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The information presented in this issue of Cajanus focuses on the care of adults infected with HIV and is available in the handbook for the nutritional management of HIV/AIDS in the Caribbean. Some of the articles included discuss the mode of transmission and the effects the virus has on the body, the importance of drug-food interactions and the precautions one should take with regards to minimizing these effects.

This issue of CAJANUS highlights the efforts of several Caribbean countries that developed guidelines that will encourage the selection, preparation and consumption of healthyfoods. Because they focus on risk reduction and health promotion these guidelines are critical, not only to guide the general public but also to the development of food policy and nutrition education programmes.

Food poisoning at a local food festival or tourism event, convulsions resulting from unscrupulous peddling of harmful food supplements and the unfettered consumption of “empty calories” from vending machines are images that we cannot allow to be a regular part of the Caribbean consciousness. This issue   of CAJANUS gives focus to these aspects of food safety where regulation may need to be introduced or enforced.

In issuing the Nassau Declaration in 2001, the Caribbean
Heads of Government pronounced that "the health of a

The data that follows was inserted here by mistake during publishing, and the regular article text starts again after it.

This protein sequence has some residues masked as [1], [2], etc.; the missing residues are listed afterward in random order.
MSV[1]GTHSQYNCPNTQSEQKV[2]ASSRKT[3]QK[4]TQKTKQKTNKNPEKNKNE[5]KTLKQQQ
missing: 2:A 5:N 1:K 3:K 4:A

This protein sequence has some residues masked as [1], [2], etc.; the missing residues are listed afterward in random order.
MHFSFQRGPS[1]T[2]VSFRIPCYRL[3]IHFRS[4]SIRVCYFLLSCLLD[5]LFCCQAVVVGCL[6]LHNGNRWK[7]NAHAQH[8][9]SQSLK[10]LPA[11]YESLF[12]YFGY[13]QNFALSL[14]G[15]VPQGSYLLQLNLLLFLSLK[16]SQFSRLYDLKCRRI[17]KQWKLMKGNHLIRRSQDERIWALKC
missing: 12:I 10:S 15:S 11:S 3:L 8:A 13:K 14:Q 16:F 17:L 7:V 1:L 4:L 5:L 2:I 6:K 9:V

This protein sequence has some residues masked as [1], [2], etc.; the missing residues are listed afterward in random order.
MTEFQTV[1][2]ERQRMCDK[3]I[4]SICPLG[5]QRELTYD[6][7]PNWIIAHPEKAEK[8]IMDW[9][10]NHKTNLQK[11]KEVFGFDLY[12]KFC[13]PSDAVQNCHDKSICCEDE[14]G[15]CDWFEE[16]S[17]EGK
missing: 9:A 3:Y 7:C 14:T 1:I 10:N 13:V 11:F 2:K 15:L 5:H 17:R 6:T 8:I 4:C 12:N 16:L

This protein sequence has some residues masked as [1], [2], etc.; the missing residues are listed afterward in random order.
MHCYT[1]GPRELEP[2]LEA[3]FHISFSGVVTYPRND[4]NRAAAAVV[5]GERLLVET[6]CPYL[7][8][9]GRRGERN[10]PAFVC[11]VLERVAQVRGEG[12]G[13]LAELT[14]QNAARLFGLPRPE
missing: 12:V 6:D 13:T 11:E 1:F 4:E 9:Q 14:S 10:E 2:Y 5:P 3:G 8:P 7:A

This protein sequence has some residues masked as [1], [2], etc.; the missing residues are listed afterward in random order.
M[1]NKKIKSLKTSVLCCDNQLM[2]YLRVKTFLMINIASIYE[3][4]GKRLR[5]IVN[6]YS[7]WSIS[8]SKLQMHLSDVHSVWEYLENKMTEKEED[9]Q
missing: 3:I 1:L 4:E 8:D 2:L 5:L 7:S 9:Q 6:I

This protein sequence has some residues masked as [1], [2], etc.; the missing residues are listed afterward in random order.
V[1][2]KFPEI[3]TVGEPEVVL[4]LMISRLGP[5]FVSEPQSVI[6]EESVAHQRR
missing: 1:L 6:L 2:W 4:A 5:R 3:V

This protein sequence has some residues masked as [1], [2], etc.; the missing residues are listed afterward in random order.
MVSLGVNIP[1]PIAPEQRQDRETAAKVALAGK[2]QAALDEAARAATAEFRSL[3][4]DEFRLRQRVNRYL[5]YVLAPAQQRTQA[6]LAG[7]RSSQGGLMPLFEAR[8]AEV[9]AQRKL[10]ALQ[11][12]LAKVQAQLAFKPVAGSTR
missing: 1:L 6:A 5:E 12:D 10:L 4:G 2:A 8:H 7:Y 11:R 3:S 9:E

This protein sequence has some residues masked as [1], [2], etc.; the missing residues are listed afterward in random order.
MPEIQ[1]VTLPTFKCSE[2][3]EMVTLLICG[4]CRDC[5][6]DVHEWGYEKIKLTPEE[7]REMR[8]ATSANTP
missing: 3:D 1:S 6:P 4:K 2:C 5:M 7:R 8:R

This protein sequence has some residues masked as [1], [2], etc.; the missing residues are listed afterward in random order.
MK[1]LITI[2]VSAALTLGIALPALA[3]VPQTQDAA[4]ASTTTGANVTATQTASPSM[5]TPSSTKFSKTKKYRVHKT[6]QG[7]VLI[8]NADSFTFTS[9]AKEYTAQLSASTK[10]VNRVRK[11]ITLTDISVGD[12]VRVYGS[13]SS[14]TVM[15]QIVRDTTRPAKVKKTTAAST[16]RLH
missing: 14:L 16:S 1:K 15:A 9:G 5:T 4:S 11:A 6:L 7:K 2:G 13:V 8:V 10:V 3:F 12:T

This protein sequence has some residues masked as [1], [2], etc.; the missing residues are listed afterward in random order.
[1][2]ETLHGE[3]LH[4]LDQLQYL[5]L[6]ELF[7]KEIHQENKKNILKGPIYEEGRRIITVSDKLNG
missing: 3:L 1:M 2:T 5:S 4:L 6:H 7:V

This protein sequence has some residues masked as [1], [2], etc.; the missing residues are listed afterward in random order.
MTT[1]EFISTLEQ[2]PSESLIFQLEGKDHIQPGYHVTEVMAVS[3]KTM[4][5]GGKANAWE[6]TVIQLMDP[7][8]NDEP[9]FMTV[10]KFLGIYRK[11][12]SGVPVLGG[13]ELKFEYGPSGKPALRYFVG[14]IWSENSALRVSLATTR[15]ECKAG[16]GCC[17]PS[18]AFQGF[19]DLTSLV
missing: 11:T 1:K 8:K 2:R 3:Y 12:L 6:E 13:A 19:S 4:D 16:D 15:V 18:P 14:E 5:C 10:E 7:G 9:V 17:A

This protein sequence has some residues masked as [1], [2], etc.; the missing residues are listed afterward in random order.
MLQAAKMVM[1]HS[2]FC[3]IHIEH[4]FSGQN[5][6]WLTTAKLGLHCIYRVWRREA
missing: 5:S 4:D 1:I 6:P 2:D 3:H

region is the wealth of the region". This Declaration stood
on three pillars: non-communicable diseases (NCDs),
HIV/AIDS and Mental Health. Previous issues of Cajanus
have elaborated on the critical role of nutrition in NCDs
and AIDS.  This issue draws attention to the little known,
but essential, role of nutrition in mental health.

Good nutrition of a population is central to national
development not only as a social good but also from
an economic standpoint. Coordinated sectoral actions
are required to best address the nutrition-related 
problems.  This issue of Cajanus calls attention to two
important sectors – agriculture and education and 
concludes with a presentation of the priorities and
strategic approaches required to improve nutrition,
health and national development.

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Caribbean Food & Nutrition Institute
Jamaica Centre

University of the West Indies Campus Mona, P. O. Box 140, Kingston 7, Jamaica
Tel: 1 (876) 927-1540-1; 1 (876) 927-1927 Fax: 1 (876) 927-2657  E-mail: This e-mail address is being protected from spam bots, you need JavaScript enabled to view it

Caribbean Food & Nutrition Institute
Trinidad Centre

University of the West Indies Campus St. Augustine, Trinidad & Tobago
Tel: 1 (868) 645-2917;1 (868) 663-1544 Fax:1 (868) 663-1544  E-mail: This e-mail address is being protected from spam bots, you need JavaScript enabled to view it
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